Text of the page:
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7-Year-Old Layla is Fighting Brain Cancer

San Diego family advocates for brain cancer research while caring for their daughter

San Diego parents Shawn and Mariel Mahoney, are doing all they can to help save their 7-year-old daughter Layla, diagnosed with a rare, aggressive brain cancer. The diagnosis, when they got it, was extreme and shocking. 

“The tumor was so severe, doctors said it looked like a bomb went off in her head,” Shawn explains. With that devastating news in June of 2021, Shawn quit his job in marketing and shelved his dreams of becoming an entrepreneur because he needed to devote all his time to help his daughter. 

Layla Post Brain Cancer Surgery

Layla’s fighting hard too. The second grader has had three brain surgeries, three rounds of chemotherapy and 33 rounds of proton radiation, but multiple areas of her brain still have tumors. In a desperate search for options, Layla’s parents investigated multiple clinical trial opportunities for Layla. They found one in Atlanta, Georgia.

Today Layla flies across the country once a month to participate in the immunotherapy trial at Children’s Hospital in Atlanta. The family has medical insurance, but like many others fighting cancer, they are dealing with annual medical bills in the five-figure range… and with only one parent working, that’s well beyond what they can afford.

The Mahoneys say their financial burden was lifted a bit when a hospital social worker referred them to Lazarex Cancer Foundation. Lazarex reimburses the Mahoneys $1,500 in airfare and hotel costs each month so Layla can get her treatment.

Shawn says that’s all that matters. “We will do whatever it takes to get her what she needs,” he says – adding that he’s also advocating for more attention and funds to go to childhood cancer now that he’s aware of the incredible financial burden that comes with such a diagnosis.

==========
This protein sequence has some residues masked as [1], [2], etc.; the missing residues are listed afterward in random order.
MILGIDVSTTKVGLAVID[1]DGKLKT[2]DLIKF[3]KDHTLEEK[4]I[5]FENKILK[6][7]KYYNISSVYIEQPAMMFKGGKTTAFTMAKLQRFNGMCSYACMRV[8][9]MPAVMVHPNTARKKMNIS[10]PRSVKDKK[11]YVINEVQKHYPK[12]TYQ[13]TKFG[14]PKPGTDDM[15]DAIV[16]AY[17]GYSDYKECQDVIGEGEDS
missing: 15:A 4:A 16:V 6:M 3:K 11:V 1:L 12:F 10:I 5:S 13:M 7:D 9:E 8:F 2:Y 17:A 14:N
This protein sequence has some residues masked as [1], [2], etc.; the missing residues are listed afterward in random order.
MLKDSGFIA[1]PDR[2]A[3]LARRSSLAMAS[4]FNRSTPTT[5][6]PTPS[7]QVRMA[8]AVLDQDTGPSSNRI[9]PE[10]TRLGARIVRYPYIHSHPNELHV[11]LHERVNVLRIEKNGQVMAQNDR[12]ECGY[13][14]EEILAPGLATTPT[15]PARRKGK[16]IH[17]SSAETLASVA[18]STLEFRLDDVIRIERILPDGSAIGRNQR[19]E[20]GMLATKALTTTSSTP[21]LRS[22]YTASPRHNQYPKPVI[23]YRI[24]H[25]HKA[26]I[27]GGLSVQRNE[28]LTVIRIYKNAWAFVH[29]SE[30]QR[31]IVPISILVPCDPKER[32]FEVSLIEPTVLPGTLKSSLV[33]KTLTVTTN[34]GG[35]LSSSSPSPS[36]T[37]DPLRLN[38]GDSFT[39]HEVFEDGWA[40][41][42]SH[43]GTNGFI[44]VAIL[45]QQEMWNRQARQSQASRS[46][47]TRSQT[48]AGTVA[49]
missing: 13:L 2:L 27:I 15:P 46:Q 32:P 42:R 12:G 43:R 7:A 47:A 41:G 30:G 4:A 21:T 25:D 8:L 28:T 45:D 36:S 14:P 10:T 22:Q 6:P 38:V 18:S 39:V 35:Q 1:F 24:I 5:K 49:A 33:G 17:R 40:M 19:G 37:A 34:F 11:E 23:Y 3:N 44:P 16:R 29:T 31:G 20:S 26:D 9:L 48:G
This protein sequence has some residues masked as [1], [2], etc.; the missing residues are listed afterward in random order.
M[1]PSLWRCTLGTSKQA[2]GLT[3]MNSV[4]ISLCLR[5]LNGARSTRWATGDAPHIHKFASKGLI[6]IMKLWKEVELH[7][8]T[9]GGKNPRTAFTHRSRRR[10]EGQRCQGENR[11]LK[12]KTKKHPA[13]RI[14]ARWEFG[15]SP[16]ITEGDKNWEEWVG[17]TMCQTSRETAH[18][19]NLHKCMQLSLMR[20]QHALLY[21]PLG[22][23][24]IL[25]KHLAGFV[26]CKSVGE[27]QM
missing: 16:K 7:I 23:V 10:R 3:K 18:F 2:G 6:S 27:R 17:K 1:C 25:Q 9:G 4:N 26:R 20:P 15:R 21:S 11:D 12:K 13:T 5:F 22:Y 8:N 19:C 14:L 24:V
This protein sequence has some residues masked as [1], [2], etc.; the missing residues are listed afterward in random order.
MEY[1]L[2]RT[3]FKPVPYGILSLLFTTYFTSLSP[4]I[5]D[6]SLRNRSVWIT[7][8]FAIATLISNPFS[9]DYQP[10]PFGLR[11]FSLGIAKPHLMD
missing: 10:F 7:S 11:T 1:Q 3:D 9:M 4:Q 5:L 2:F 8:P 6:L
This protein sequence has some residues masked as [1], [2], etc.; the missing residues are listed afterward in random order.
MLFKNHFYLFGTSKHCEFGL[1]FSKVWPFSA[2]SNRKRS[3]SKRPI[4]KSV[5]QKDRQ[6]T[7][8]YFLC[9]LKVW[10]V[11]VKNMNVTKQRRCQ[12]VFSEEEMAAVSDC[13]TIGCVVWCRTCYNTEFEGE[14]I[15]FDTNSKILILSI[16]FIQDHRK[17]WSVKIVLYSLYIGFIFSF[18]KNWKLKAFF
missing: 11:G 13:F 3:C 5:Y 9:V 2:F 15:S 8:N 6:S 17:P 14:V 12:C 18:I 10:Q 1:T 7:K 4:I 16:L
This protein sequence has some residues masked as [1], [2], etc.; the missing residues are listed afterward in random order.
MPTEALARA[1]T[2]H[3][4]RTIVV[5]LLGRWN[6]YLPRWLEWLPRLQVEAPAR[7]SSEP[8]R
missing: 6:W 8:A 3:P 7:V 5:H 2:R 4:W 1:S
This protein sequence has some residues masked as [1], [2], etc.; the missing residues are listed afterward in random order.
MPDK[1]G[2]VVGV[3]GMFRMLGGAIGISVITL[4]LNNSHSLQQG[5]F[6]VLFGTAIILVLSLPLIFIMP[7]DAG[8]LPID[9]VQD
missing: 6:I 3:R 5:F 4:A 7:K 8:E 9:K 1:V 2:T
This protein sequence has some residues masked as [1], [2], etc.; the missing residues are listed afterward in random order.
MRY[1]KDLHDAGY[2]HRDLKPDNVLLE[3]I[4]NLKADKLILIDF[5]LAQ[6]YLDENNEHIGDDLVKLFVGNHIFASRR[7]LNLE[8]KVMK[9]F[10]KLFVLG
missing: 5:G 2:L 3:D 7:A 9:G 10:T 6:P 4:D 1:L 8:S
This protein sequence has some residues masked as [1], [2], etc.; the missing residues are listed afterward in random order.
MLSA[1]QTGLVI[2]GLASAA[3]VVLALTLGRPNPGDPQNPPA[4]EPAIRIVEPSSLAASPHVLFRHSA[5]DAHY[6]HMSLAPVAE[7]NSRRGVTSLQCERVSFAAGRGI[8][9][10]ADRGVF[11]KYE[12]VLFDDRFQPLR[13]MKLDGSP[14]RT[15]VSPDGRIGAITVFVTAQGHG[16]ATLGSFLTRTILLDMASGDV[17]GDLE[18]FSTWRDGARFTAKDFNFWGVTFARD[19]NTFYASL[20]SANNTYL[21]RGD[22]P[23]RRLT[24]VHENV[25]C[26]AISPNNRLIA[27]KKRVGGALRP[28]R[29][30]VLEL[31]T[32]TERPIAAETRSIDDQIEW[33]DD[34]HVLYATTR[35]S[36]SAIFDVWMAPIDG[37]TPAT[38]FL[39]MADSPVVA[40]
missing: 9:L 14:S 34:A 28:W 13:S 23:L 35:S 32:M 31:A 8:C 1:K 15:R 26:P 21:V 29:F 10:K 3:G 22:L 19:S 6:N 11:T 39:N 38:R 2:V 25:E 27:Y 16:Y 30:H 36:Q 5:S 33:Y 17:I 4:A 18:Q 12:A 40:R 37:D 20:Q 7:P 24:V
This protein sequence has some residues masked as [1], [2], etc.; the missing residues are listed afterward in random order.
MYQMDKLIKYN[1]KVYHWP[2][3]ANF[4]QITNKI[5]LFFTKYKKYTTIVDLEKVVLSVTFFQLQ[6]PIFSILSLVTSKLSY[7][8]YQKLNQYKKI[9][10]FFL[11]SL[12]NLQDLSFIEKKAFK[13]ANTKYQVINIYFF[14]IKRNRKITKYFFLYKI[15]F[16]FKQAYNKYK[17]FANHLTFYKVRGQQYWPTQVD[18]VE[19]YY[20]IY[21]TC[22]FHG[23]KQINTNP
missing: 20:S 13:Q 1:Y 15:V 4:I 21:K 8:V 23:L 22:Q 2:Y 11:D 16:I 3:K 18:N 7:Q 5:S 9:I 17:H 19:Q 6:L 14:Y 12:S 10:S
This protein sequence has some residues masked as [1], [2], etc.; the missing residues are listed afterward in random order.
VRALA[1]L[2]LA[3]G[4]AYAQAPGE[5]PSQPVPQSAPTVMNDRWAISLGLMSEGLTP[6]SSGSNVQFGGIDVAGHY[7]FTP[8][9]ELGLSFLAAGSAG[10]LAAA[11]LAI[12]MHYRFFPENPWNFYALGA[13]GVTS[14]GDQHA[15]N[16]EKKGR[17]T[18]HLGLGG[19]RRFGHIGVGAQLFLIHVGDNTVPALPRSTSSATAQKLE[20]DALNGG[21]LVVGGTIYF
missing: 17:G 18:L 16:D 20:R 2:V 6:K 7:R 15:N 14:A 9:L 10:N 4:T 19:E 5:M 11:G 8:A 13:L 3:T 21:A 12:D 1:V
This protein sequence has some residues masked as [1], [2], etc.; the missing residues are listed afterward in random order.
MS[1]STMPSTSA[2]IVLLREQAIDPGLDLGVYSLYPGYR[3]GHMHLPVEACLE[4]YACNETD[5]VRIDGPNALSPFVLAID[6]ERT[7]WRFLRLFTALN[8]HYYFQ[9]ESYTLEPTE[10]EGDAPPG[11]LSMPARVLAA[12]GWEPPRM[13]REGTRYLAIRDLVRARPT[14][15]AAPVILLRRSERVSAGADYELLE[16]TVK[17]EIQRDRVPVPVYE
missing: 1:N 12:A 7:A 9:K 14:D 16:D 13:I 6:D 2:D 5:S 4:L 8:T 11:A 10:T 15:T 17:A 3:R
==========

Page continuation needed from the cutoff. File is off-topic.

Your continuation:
“It shouldn’t be this hard,” Shawn says. 

Frustrated that only 4% of federal funding is devoted to pediatric cancer – Shawn and Mariel are fundraising to drive more research. They’ve also gathered a group of 40 parents willing to send their children’s brain tissues en masse to a willing researcher.  And they’re doing everything they can to raise awareness.

Shawn is now using his talents as a marketer to bring attention to the battle to save his daughter. He launched a superhero comic strip called the “Cancer Revengers”, created in the likeness of the doctors and medical researchers from the five Children’s Hospitals in the US and Europe helping to save Layla. 

“It shouldn’t cost families six figures, their jobs – in some cases everything financially – to save their child’s life,” he says. 

Shawn says he is grateful to Lazarex for helping to offset the burden of traveling to Georgia for Layla’s clinical trial treatment. Treatment, he tells us, is shrinking her tumor: Layla’s latest scan shows her largest tumor has shrunk by 40%.

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